But relationships between DJs and local bands have changed, too. It used to be that DJs promoted local bands and exposed listeners to new music, but now, commercial radio DJs don't have nearly as much control over the songs they play and therefore can't introduce new or local music to the masses. Sure, some commercial stations do "local music showcases," but they seldom rotate local artists during the day.

"Cover bands are popular in Milwaukee because many of the people don't know much about the original bands, what they do, or where to find them. Corporate programming has taken over, and there's little chance for a band to get an in on commercial radio," says John Hauser of the Love Monkeys. "I believe the people that support cover bands would actually show the same support for the original bands if they actually knew something about them."

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Talkbacks

Poeartemer | March 6, 2007 at 8:02 a.m. (report)

Why is everything on here dated 2005.....It is 2007....can you say UPDATE?

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OMCreader | Dec. 15, 2005 at 10:57 a.m. (report)

Laurie said: Nicole - Brooke SJ looks and plays (and unfortunatley, acts) like a rock star because he was one in a New York based band called Tyketto back in the late 80's/early 90's. Creem is excellent, but it would be nice if Brooke dusted off his songwriting abilities and gave us a few originals to chew on too.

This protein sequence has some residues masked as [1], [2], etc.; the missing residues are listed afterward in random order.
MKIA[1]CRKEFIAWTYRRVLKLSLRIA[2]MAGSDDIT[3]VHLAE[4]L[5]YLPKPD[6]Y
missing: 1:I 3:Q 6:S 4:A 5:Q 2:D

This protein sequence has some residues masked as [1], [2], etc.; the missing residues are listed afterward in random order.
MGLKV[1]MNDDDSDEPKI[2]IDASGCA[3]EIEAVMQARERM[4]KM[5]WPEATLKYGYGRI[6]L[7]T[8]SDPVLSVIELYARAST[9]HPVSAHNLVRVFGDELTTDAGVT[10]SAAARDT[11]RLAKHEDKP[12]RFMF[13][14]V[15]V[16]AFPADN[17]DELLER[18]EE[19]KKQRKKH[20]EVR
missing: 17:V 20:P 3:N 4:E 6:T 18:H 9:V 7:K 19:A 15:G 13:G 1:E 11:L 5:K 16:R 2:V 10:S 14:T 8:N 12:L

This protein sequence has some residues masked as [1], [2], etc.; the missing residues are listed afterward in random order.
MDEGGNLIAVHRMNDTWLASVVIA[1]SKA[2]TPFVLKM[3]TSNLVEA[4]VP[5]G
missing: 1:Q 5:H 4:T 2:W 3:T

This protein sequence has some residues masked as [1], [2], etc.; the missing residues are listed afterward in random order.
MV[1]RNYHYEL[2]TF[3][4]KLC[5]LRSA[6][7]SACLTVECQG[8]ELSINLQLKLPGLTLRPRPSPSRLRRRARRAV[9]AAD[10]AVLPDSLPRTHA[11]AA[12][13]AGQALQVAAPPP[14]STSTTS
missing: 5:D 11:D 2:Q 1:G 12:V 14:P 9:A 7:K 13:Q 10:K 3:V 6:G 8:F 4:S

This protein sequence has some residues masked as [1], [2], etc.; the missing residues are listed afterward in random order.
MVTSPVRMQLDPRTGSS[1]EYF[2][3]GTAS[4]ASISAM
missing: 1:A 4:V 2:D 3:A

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OMCreader | Nov. 20, 2005 at 2:26 a.m. (report)

I know this song = said: I love this song.

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OMCreader | Nov. 20, 2005 at 2:23 a.m. (report)

Love Monkeys suck said: most sterile music I've ever heard in my life. they belong at a frat house. the fact that they can play a packed house at the Ale House while charging a $7 cover speaks to just how lame Milwaukee's taste in music can be.

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OMCreader | Oct. 4, 2005 at 5:53 p.m. (report)

Jason Bateman said: Cover bands are wildly successful in Milwaukee because Milwaukee isn't musically saavy, at all, for the most part. People here want to hear what's already been deemed ok to like. The only DJ's and bands that are able to make money here are those that are playing the lowest common denominator angle, and who can blame em? People here, don't give 2 sh*ts about being introduced to something new and cool until somewhere else decides it's new & cool....ironically enough, the "hipsters" here are many times the worst offenders. There's not enough indivitualism here, it seems Milwaukeeans either has a inferiority complex to NYC or Chicago, or are just incredibly obnoxious, or both.